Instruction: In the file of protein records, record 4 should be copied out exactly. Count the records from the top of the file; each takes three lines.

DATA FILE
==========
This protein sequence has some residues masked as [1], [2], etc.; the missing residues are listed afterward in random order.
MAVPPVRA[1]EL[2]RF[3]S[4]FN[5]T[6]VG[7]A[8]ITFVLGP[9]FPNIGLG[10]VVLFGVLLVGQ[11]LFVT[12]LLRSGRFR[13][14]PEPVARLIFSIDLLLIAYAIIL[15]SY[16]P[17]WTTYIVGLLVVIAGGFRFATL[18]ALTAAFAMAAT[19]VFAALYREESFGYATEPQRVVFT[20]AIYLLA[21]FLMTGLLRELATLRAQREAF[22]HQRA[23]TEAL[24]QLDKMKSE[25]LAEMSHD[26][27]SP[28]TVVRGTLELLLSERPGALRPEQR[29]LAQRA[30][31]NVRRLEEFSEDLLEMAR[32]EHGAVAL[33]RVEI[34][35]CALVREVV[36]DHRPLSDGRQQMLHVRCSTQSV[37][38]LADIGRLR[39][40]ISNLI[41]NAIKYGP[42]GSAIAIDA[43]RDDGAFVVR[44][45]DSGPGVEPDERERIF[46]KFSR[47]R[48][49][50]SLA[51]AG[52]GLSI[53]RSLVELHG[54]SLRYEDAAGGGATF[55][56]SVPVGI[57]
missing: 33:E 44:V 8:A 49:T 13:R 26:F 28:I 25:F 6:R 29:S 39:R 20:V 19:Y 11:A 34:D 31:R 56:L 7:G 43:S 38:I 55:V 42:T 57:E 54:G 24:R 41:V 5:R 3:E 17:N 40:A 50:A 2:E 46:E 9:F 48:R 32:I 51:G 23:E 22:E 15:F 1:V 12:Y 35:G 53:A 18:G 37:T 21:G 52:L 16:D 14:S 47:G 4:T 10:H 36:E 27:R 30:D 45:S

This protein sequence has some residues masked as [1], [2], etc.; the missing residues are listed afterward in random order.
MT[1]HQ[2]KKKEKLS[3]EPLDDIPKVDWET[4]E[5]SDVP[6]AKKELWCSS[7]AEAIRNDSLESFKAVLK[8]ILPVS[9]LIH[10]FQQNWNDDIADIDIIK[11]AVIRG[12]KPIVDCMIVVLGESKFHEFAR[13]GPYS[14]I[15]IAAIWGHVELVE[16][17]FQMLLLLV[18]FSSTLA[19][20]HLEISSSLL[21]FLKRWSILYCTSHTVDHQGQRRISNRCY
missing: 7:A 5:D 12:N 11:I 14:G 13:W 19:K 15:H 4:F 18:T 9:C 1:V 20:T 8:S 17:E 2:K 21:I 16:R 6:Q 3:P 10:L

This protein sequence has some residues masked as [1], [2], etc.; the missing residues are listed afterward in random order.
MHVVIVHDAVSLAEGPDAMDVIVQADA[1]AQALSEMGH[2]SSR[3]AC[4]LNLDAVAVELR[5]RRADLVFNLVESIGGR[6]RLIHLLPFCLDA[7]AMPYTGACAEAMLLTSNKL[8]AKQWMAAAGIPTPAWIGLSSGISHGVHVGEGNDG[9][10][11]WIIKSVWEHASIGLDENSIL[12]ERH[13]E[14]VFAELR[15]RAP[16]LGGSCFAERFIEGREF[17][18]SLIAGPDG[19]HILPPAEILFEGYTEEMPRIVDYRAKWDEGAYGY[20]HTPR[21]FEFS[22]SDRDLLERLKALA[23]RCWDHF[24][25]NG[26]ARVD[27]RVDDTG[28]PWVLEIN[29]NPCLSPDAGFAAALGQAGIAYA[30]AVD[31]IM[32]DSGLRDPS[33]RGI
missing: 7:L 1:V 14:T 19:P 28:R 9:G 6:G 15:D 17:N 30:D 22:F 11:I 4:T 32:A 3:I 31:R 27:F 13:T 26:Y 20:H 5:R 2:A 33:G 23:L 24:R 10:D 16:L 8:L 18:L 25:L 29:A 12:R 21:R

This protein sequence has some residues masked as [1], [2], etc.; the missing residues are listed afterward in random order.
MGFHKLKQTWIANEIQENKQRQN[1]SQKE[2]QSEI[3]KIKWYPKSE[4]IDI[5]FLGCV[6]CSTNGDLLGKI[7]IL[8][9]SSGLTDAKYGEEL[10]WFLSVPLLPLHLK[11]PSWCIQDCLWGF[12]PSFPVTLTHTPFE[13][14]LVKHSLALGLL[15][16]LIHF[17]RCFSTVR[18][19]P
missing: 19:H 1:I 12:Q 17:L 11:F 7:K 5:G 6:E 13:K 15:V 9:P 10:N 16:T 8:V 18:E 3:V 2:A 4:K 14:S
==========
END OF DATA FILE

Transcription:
This protein sequence has some residues masked as [1], [2], etc.; the missing residues are listed afterward in random order.
MGFHKLKQTWIANEIQENKQRQN[1]SQKE[2]QSEI[3]KIKWYPKSE[4]IDI[5]FLGCV[6]CSTNGDLLGKI[7]IL[8][9]SSGLTDAKYGEEL[10]WFLSVPLLPLHLK[11]PSWCIQDCLWGF[12]PSFPVTLTHTPFE[13][14]LVKHSLALGLL[15][16]LIHF[17]RCFSTVR[18][19]P
missing: 19:H 1:I 12:Q 17:L 11:F 7:K 5:G 6:E 13:K 15:V 9:P 10:N 16:T 8:V 18:E 3:V 2:A 4:K 14:S